I hope you've had a good weekend showing Giovanna around Sant'Arsenio, Antonio!
The school summer holidays have started here. I'm still working with the Chinese university teachers at York St John University College, so my children are going to a do a 'Sports Camp' next week.
In this post I have a suggestion about phrases using have + object and will summarise some of the suggestions I made earlier this week, including: hard/hardly, relative clauses, doubt/no doubt, ever, war, and anyone/someone.
1. Have + object
In your post about your plans for a trip around Scotland, you mention getting suggestions from '....people who have already done this experience'. The correct verb with 'experience' is 'have'; 'people who have already had this experience.'
Have + object is often used to talk about actions and experiences, for example:
have a good journey/trip/flight
have breakfast/lunch/dinner/(a) coffee/a drink
have a bath/a shower/a wash
have a rest/a lie down/a nap/a sleep/a dream
have a chat/a talk/a conversation/an argument/a row/a fight
To make a question or negative, 'do' is used. For example, 'did you have a good trip?', 'I didn't have a good experience'. Continuous forms are OK; for example, 'what are you doing this evening? I'm having dinner with Sarah'. It's not OK to contract 'have'; for example, 'I have coffee with Claire every Saturday' but NOT 'I've a coffee with Claire...'.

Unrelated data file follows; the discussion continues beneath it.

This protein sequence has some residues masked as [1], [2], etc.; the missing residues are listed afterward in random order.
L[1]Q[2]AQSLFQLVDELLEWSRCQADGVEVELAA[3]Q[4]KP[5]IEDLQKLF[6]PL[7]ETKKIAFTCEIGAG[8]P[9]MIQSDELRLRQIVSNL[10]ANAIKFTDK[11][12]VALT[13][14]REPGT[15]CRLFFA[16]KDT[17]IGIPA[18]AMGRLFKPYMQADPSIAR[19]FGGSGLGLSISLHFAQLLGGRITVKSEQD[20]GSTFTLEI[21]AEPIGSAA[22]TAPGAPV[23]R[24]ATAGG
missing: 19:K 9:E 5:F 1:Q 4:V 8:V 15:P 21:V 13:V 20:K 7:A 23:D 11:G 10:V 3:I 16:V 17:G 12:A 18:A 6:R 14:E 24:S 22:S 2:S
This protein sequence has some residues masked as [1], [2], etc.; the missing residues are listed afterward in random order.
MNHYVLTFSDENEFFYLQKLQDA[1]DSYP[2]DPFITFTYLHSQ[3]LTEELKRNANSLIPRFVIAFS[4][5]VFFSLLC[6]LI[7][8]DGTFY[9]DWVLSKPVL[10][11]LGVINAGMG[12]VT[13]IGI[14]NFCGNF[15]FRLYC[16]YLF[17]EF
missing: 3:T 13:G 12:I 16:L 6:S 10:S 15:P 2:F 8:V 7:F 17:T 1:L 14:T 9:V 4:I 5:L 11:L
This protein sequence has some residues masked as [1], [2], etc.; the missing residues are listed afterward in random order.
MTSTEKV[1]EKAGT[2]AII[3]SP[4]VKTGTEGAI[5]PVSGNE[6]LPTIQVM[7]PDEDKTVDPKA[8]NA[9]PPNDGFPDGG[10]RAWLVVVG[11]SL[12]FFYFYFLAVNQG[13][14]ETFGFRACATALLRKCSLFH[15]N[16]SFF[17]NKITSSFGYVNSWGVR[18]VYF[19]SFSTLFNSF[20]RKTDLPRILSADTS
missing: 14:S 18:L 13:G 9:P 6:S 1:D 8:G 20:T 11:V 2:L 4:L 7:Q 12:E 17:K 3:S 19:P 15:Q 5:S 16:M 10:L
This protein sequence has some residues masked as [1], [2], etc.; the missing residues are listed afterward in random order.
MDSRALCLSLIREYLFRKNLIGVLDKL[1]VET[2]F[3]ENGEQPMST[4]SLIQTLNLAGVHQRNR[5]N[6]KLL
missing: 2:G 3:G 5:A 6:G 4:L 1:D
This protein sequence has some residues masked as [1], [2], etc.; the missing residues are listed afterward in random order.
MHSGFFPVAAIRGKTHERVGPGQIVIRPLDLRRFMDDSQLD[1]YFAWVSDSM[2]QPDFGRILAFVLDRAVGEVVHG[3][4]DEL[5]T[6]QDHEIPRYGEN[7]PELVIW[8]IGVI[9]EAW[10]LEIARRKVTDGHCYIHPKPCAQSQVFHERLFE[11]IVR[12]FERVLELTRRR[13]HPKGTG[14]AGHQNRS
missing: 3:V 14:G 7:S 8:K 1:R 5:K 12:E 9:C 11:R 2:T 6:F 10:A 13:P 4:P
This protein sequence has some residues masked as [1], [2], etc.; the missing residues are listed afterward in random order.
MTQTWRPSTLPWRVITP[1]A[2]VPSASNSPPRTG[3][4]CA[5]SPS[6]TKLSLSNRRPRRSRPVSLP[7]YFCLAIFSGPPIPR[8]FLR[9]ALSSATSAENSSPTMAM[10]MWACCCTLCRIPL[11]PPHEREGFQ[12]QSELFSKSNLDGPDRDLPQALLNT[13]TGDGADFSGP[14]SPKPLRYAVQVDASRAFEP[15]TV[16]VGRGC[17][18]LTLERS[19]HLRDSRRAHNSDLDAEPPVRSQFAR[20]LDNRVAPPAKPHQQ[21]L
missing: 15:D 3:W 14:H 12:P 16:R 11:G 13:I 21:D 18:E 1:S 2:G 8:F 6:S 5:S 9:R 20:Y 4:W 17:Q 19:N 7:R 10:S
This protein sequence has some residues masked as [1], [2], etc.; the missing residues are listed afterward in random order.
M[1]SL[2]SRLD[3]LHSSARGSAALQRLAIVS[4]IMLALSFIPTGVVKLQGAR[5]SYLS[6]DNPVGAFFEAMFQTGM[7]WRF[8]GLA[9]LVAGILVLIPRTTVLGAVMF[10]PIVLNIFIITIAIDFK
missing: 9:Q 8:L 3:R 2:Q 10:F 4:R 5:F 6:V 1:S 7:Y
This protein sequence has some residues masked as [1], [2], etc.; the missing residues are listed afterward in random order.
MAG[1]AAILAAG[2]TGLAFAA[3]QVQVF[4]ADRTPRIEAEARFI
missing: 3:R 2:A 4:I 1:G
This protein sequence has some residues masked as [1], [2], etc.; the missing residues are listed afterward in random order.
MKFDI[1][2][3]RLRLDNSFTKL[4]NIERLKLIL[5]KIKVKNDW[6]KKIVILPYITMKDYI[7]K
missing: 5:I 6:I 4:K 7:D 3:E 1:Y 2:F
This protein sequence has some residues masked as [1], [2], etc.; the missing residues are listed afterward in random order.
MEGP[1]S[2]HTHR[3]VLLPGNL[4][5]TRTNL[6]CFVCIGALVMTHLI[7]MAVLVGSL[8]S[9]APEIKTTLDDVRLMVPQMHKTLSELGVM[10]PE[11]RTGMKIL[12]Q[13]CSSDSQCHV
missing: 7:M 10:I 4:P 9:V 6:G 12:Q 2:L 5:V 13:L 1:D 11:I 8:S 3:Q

You say that it is late to be making bookings now for travel in July/August and that you 'will hardly find a good accommodation'. 'Hardly' means 'almost no(t)/never', 'only with difficulty' and 'only just/not really'. Your sentence is an example of the 'almost no' meaning, and in this case, needs to be followed by 'any', rather than 'a'. The correct sentence is, 'I will hardly find any good accommodation...'. Probably more natural sounding, however, is 'hard', rather than 'hardly'. For example, 'it will be hard to find good accommodation'.
'Accommodation' is an uncountable noun and so doesn't need an indefinite article (a/an) when we are talking about accommodation in general.
3. Relative clauses
In the sentence, 'it was a wonderful experience which he has never tried before', you describe the experience ('wonderful') and then give us additional information, 'which he has never tried before'. The additional information is an example of a relative clause, used correctly to modify (give more information about or identify) a noun, 'experience'. You correctly use 'which' (a relative pronoun in this sentence) to introduce your extra information, because 'experience' is a thing. Usually: which = thing, when = time, where = place, who = person, that = place, person or thing.
'When' (time) and 'where' (place) are used in the same way as preposition + which. For example, 'the town where I was born' and 'the town in which I was born' are both OK. I think 'in which I was born' sounds a bit more formal that 'where I was born'.
Relative pronouns (which, that, who, where, when) usually follow their nouns directly. For example, 'the town was beautiful where I was born' is incorrect because 'was beautiful' separates 'town' (noun) and 'where (relative pronoun). 'The town where I was born is beautiful' is correct because the noun and the relative pronoun are not separated.
Your sentence, 'the region from where Josephine comes from' needs to follow one of the two 'rules' described above. You could delete the first 'from', to make the relative pronoun follow the noun directly; 'the region where Josephine comes from' Or, you could change 'where' to 'which' and delete the second 'from'; 'from which Josephine comes'.